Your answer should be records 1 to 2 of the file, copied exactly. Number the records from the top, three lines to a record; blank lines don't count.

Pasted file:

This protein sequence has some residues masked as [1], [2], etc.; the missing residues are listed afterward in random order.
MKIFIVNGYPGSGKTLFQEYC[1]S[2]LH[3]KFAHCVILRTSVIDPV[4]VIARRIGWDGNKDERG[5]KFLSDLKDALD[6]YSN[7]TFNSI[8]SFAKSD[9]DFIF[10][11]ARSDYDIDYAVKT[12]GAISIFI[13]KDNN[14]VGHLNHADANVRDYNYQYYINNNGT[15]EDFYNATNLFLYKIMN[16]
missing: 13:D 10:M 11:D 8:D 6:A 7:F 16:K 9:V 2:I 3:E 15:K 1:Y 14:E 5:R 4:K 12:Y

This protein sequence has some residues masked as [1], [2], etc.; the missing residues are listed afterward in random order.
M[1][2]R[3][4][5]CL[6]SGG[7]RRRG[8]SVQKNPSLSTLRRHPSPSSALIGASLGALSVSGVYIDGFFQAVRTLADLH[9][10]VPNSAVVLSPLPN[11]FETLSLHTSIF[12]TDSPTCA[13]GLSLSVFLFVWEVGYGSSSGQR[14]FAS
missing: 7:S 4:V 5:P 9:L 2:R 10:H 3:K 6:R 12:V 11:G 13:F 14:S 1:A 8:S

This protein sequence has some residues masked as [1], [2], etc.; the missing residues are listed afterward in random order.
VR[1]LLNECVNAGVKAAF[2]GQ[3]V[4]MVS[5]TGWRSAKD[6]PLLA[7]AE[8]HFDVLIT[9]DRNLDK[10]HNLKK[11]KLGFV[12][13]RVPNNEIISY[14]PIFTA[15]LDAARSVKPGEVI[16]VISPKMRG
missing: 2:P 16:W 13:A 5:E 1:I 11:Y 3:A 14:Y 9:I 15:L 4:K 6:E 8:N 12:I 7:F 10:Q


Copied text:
This protein sequence has some residues masked as [1], [2], etc.; the missing residues are listed afterward in random order.
MKIFIVNGYPGSGKTLFQEYC[1]S[2]LH[3]KFAHCVILRTSVIDPV[4]VIARRIGWDGNKDERG[5]KFLSDLKDALD[6]YSN[7]TFNSI[8]SFAKSD[9]DFIF[10][11]ARSDYDIDYAVKT[12]GAISIFI[13]KDNN[14]VGHLNHADANVRDYNYQYYINNNGT[15]EDFYNATNLFLYKIMN[16]
missing: 13:D 10:M 11:D 8:D 6:A 7:F 16:K 9:V 2:I 3:E 15:K 1:Y 14:E 5:R 4:K 12:Y

This protein sequence has some residues masked as [1], [2], etc.; the missing residues are listed afterward in random order.
M[1][2]R[3][4][5]CL[6]SGG[7]RRRG[8]SVQKNPSLSTLRRHPSPSSALIGASLGALSVSGVYIDGFFQAVRTLADLH[9][10]VPNSAVVLSPLPN[11]FETLSLHTSIF[12]TDSPTCA[13]GLSLSVFLFVWEVGYGSSSGQR[14]FAS
missing: 7:S 4:V 5:P 9:L 2:R 10:H 3:K 6:R 12:V 11:G 13:F 14:S 1:A 8:S